By Amy Kennedy RBTB Contributing Editor
Remember the movie Jerry Maguire? Of course you do. Renee Zellweger says to Tom Cruise, “Shut up, just shut up. You had me at ‘hello’…”
I remember thinking wait a second you need to make him work at this. But did she? No. Because as the bigger stuff falls away, all we really want is someone to talk to. Someone who understands us.
Well, the heroine of Marjorie M. Liu’s dark, exciting, and sensually tender “The Fire King” - ninth in Liu’s Dirk & Steele series - is that sort of “someone.”
Soria knows languages - all languages – even ones she’s never heard. She’s in seclusion since the violent loss of her right arm, and the tiny fact that she’s killed someone, but the Dirk & Steele agency – a collection of paranormal private investigators - needs her mad skills. Soria agrees to communicate with our hero, Karr, because no one else can; his language hasn’t been heard in three thousand years.
Back in the day – 3000 years ago – Karr leads the chimera, mixed offspring of differing shape-shifters able to shift between combinations of each parent’s animal shape. Lots of regular shape-shifters feel threatened by the mixed breeds and war ensues. Karr tries to keep safe as many of his people as he can, and to search for those he knows are in hiding he places himself in a powerful trance. He wakes to find he’s a murderer, with no memory of the crime. Still, he must pay, asks his friend to kill him, and is left to bleed to death in his tomb.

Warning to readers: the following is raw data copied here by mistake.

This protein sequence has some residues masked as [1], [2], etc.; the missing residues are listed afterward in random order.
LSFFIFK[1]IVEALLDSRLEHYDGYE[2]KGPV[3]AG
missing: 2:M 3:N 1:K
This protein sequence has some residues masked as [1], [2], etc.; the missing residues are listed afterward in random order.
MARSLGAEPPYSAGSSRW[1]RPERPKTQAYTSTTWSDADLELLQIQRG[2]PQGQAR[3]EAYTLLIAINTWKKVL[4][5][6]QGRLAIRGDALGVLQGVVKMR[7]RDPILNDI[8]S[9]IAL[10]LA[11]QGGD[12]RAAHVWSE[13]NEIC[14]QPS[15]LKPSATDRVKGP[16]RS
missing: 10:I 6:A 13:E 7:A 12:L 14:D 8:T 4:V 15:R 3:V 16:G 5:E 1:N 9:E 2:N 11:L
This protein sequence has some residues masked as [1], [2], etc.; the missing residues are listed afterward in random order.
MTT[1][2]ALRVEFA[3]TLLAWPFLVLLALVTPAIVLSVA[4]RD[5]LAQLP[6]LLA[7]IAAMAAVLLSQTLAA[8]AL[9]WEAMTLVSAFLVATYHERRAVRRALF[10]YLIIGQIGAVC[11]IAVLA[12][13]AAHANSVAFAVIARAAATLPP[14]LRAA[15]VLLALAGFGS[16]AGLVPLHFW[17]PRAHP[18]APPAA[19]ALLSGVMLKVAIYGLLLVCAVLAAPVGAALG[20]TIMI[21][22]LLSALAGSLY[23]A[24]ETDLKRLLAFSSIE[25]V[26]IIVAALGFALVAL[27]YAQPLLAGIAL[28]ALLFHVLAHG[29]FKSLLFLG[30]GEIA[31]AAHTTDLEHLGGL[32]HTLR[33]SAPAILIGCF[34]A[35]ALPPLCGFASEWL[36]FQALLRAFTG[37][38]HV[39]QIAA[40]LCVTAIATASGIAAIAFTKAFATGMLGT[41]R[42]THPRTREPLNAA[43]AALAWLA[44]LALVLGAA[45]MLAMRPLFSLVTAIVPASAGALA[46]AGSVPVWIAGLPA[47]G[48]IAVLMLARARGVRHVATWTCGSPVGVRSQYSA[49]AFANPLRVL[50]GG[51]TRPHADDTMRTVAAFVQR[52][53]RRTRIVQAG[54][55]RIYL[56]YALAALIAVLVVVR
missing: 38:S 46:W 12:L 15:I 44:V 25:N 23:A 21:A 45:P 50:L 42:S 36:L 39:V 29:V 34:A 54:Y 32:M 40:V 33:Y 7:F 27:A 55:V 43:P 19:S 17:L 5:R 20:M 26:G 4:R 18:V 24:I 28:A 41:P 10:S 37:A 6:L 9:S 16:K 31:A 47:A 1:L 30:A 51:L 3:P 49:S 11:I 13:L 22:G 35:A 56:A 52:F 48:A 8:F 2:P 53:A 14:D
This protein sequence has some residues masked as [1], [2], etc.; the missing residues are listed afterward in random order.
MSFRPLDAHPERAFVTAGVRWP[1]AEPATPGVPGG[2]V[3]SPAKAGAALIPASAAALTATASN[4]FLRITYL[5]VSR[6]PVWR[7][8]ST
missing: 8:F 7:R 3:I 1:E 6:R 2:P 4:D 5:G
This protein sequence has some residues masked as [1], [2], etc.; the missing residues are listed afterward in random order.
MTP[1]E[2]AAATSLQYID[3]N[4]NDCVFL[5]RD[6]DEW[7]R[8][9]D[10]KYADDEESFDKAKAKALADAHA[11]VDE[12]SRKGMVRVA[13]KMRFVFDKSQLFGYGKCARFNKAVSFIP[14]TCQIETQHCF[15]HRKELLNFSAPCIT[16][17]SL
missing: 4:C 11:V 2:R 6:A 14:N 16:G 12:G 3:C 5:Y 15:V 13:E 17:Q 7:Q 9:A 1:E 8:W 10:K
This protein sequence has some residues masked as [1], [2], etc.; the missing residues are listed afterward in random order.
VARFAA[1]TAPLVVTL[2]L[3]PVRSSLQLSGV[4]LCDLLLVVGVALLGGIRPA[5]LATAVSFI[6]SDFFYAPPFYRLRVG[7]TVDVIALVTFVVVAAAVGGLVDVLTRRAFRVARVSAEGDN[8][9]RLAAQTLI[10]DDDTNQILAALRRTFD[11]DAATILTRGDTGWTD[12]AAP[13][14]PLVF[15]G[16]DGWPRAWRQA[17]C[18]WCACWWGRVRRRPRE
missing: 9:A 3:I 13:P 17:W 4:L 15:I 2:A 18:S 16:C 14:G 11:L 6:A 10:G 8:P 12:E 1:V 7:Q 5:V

An earthquake hits present day China, opening up part of Karr’s ancient tomb where archeologists find his so not-mummified body. A very-much-alive Karr’s captured and imprisoned. His captors? Shape-shifters. Now Karr is a stranger in a strange land and he’s pissed, until Soria has him at “hello,” and helps him escape.
Soria sees Karr’s true nature: a chimera, the son of dragon and lion shifters, yes, but also a beautiful man, whole and powerful but dependent on her ability with language. She is not a whole woman and knows someone so magnificent would never want her. On the run, Karr sees Soria as fearless. He is drawn to her, but worries about his own violent and unstable nature, and knows he should still be dead to pay for his sins.
As they seek answers – do any of his people still exist, who is behind Karr’s resurrection and who wants him dead again? They see the “whole” in the other but not themselves. Can they believe they are more than their perceived handicaps and find redemption and love?
Marjorie Liu’s deft talent allows her to write about subjects usually thought too dark for romance - prejudice, war and torture - with grace and subtlety. She weaves an adventurous, tragic tale and an achingly tender romance as her hero and heroine fall into that deep gorgeous chasm of love. You may just fall in along with them after you --
Buy the book.
Karr and Soria bring a lot of ‘baggage’ to their love: He’s a 3,000 year old possible murderer, she’s got “issues” about her missing arm… What’s the most ‘baggage’ you’d put up w/before you’d bail on a relationship? And, which two animals would you be if you were a chimera and why?